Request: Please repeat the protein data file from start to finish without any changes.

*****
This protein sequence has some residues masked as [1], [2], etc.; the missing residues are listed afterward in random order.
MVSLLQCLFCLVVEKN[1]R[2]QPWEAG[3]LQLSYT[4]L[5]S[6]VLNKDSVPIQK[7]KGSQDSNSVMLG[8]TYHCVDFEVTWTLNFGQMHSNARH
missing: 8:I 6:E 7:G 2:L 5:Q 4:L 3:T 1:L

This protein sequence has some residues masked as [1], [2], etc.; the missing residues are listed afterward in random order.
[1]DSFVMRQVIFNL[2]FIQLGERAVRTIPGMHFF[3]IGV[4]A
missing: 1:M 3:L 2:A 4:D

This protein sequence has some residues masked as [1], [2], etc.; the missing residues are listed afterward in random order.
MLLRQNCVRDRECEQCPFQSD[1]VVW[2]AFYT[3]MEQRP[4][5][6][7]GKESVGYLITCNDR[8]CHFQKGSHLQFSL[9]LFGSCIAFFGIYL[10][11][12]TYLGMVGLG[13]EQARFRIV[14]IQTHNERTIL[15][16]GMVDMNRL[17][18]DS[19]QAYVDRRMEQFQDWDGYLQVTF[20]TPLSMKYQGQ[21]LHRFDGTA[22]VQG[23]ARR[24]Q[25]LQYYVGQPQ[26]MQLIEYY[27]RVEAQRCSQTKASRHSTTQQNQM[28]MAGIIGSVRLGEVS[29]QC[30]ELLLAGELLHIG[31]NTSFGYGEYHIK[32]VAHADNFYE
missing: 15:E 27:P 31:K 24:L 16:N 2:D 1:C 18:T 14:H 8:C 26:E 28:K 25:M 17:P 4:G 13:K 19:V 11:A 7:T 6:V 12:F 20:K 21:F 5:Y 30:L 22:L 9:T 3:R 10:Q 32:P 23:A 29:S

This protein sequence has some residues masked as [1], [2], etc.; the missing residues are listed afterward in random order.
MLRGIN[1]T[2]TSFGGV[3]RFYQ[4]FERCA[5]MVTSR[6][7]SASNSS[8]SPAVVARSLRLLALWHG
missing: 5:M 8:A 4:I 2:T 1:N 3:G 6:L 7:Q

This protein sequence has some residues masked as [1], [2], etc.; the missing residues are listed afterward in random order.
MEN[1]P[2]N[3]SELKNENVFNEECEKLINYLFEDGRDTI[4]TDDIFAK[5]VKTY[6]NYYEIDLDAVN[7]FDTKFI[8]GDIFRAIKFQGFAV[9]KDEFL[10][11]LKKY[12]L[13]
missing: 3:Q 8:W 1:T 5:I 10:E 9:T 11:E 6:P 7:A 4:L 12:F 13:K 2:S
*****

This protein sequence has some residues masked as [1], [2], etc.; the missing residues are listed afterward in random order.
MVSLLQCLFCLVVEKN[1]R[2]QPWEAG[3]LQLSYT[4]L[5]S[6]VLNKDSVPIQK[7]KGSQDSNSVMLG[8]TYHCVDFEVTWTLNFGQMHSNARH
missing: 8:I 6:E 7:G 2:L 5:Q 4:L 3:T 1:L

This protein sequence has some residues masked as [1], [2], etc.; the missing residues are listed afterward in random order.
[1]DSFVMRQVIFNL[2]FIQLGERAVRTIPGMHFF[3]IGV[4]A
missing: 1:M 3:L 2:A 4:D

This protein sequence has some residues masked as [1], [2], etc.; the missing residues are listed afterward in random order.
MLLRQNCVRDRECEQCPFQSD[1]VVW[2]AFYT[3]MEQRP[4][5][6][7]GKESVGYLITCNDR[8]CHFQKGSHLQFSL[9]LFGSCIAFFGIYL[10][11][12]TYLGMVGLG[13]EQARFRIV[14]IQTHNERTIL[15][16]GMVDMNRL[17][18]DS[19]QAYVDRRMEQFQDWDGYLQVTF[20]TPLSMKYQGQ[21]LHRFDGTA[22]VQG[23]ARR[24]Q[25]LQYYVGQPQ[26]MQLIEYY[27]RVEAQRCSQTKASRHSTTQQNQM[28]MAGIIGSVRLGEVS[29]QC[30]ELLLAGELLHIG[31]NTSFGYGEYHIK[32]VAHADNFYE
missing: 15:E 27:P 31:K 24:L 16:N 2:D 1:C 18:T 14:H 8:C 26:E 28:K 25:M 17:P 4:G 13:K 19:V 11:A 7:T 6:V 12:F 20:K 21:F 5:Y 30:L 22:L 9:T 3:R 10:Q 32:P 23:A 29:S

This protein sequence has some residues masked as [1], [2], etc.; the missing residues are listed afterward in random order.
MLRGIN[1]T[2]TSFGGV[3]RFYQ[4]FERCA[5]MVTSR[6][7]SASNSS[8]SPAVVARSLRLLALWHG
missing: 5:M 8:A 4:I 2:T 1:N 3:G 6:L 7:Q

This protein sequence has some residues masked as [1], [2], etc.; the missing residues are listed afterward in random order.
MEN[1]P[2]N[3]SELKNENVFNEECEKLINYLFEDGRDTI[4]TDDIFAK[5]VKTY[6]NYYEIDLDAVN[7]FDTKFI[8]GDIFRAIKFQGFAV[9]KDEFL[10][11]LKKY[12]L[13]
missing: 3:Q 8:W 1:T 5:I 10:E 9:T 11:E 6:P 7:A 4:L 12:F 13:K 2:S